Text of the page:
|Name Paul Langevin|
|Born 23 January 1872
Paris, France (1872-01-23) |
Institutions ESPCI Ecole Normale Superieure
Alma mater University of Cambridge College de France University of Paris (Sorbonne) ESPCI
Doctoral advisors Pierre Curie Joseph John Thomson Gabriel Lippmann
Doctoral students Irene Joliot-Curie Louis de Broglie Leon Brillouin
Died December 19, 1946, Paris, France
Children Paul-Gilbert Langevin, Helene Solomon-Langevin
Parents Pinel Marie-Adelaide, Victor Charles Langevin
Education ESPCI ParisTech, Ecole Normale Superieure, University of Cambridge
Similar People Marie Curie, Pierre Curie, Irene Joliot‑Curie, Louis de Broglie, Frederic Joliot‑Curie
Paul langevin l esprit republicain et l etincelle scientifique
Paul Langevin (; [pɔl lɑ̃ʒvɛ̃]; 23 January 1872 – 19 December 1946) was a prominent French physicist who developed Langevin dynamics and the Langevin equation. He was one of the founders of the Comité de vigilance des intellectuels antifascistes, an antifascist organization created in the wake of the 6 February 1934 far right riots. Langevin was also president of the Human Rights League (LDH) from 1944 to 1946 – he had just recently joined the French Communist Party. Being a public opponent against fascism in the 1930s resulted in his arrest and consequently he was held under house arrest by the Vichy government for most of the war.
Previously a doctoral student of Pierre Curie and later a lover of Marie Curie, he is also famous for his two US patents with Constantin Chilowsky in 1916 and 1917 involving ultrasonic submarine detection. He is entombed at the Panthéon.
Langevin was born in Paris, and studied at the École de Physique et Chimie and the École Normale Supérieure. He then went to Cambridge University and studied in the Cavendish Laboratory under Sir J. J. Thomson. Langevin returned to the Sorbonne and obtained his Ph.D. from Pierre Curie in 1902. In 1904 he became professor of physics at the Collège de France. In 1926 he became director of the École de Physique et Chimie (later became École supérieure de physique et de chimie industrielles de la Ville de Paris, ESPCI ParisTech), where he had been educated. He was elected, in 1934, to the Académie des sciences.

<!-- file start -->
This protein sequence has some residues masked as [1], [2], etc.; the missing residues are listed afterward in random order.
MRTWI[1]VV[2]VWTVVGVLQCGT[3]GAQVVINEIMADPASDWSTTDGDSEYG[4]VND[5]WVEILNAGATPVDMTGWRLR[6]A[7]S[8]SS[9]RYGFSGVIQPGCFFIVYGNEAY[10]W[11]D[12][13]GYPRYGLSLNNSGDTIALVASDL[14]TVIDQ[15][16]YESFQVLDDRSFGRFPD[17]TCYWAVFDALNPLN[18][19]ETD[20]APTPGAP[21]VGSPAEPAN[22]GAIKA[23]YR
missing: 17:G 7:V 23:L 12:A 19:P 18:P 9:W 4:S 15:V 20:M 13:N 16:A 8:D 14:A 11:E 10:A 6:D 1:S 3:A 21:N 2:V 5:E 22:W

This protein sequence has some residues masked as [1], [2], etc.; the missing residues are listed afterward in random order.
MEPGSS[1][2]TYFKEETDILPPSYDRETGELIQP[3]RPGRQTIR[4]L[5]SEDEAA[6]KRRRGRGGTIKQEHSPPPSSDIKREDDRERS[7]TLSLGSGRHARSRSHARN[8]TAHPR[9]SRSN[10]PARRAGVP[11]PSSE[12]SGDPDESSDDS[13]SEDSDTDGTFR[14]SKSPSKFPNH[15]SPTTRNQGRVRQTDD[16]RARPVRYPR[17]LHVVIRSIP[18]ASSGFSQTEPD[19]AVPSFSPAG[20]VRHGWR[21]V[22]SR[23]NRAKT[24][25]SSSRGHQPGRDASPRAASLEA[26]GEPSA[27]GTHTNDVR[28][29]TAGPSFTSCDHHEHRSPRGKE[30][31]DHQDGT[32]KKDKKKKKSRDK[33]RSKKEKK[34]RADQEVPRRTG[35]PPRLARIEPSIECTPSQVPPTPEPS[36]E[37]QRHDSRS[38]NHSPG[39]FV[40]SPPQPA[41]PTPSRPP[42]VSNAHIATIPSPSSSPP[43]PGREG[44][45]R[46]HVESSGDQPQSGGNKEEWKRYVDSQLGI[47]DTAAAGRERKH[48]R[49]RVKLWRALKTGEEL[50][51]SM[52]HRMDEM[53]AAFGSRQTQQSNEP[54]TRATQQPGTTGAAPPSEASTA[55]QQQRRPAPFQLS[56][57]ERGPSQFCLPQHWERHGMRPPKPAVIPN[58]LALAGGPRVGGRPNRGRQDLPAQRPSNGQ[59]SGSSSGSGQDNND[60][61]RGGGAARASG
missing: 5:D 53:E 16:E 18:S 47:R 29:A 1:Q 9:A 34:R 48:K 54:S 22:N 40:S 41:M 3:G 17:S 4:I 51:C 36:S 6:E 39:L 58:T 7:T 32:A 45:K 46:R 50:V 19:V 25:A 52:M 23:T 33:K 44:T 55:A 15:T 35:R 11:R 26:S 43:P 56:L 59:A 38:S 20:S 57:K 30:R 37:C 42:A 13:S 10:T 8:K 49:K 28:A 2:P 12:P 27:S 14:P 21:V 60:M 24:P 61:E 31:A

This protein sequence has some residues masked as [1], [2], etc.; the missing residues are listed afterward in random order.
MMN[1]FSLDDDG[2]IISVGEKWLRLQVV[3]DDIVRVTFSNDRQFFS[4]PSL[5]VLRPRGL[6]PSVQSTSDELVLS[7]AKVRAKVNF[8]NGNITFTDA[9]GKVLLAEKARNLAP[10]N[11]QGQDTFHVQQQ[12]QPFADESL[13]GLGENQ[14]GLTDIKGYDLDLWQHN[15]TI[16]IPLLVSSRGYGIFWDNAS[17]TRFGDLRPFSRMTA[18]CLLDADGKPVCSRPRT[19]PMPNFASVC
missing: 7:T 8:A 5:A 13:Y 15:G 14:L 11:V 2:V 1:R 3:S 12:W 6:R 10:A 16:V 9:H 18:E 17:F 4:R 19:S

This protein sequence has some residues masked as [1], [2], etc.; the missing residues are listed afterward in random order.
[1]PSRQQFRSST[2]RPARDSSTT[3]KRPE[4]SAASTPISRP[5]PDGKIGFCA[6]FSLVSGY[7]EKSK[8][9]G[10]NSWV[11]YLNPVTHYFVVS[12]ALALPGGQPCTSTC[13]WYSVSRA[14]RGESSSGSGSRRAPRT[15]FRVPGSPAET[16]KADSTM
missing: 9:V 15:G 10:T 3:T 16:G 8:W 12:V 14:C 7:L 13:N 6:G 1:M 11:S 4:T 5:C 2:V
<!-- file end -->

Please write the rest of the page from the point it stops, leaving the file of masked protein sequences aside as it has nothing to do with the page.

Langevin is noted for his work on paramagnetism and diamagnetism, and devised the modern interpretation of this phenomenon in terms of spins of electrons within atoms. His most famous work was in the use of ultrasound using Pierre Curie's piezoelectric effect. During World War I, he began working on the use of these sounds to detect submarines through echo location. However the war was over by the time it was operational. During his career, Paul Langevin also did much to spread the theory of relativity in France and created what is now called the twin paradox.
In 1910 he reportedly had an affair with the then-widowed Marie Curie; today, their respective grandson and granddaughter are married to one another: Hélène Langevin-Joliot and Michel Langevin. He was also noted for being an outspoken opponent of Nazism, and was removed from his post by the Vichy government following the occupation of the country by Nazi Germany. He was later restored to his position in 1944. He died in Paris in 1946, two years after living to see the Liberation of Paris. He is buried near several other prominent French scientists in the Pantheon in Paris.
His daughter, Hélène Solomon-Langevin, was arrested for Resistance activity and survived several concentration camps. She was on the same convoy of female political prisoners as Marie-Claude Vaillant-Couturier and Charlotte Delbo.
In 1933, he had a son, Paul-Gilbert Langevin, with physicist Eliane Montel (1898-1992). Paul-Gilbert became later a renowned musicologist.
In 1916 and 1917, Paul Langevin and Chilowsky filed two US patents disclosing the first ultrasonic submarine detector using an electrostatic method (singing condenser) for one patent and thin quartz crystals for the other. The amount of time taken by the signal to travel to the enemy submarine and echo back to the ship on which the device was mounted was used to calculate the distance under water.
In 1916 Lord Ernest Rutherford, working in the UK with his former McGill University PhD student Robert William Boyle, revealed that they were developing a quartz piezoelectric detector for submarine detection. Langevin's successful application of the use of piezoelectricity in the generation and detection of ultrasound waves was followed by further development.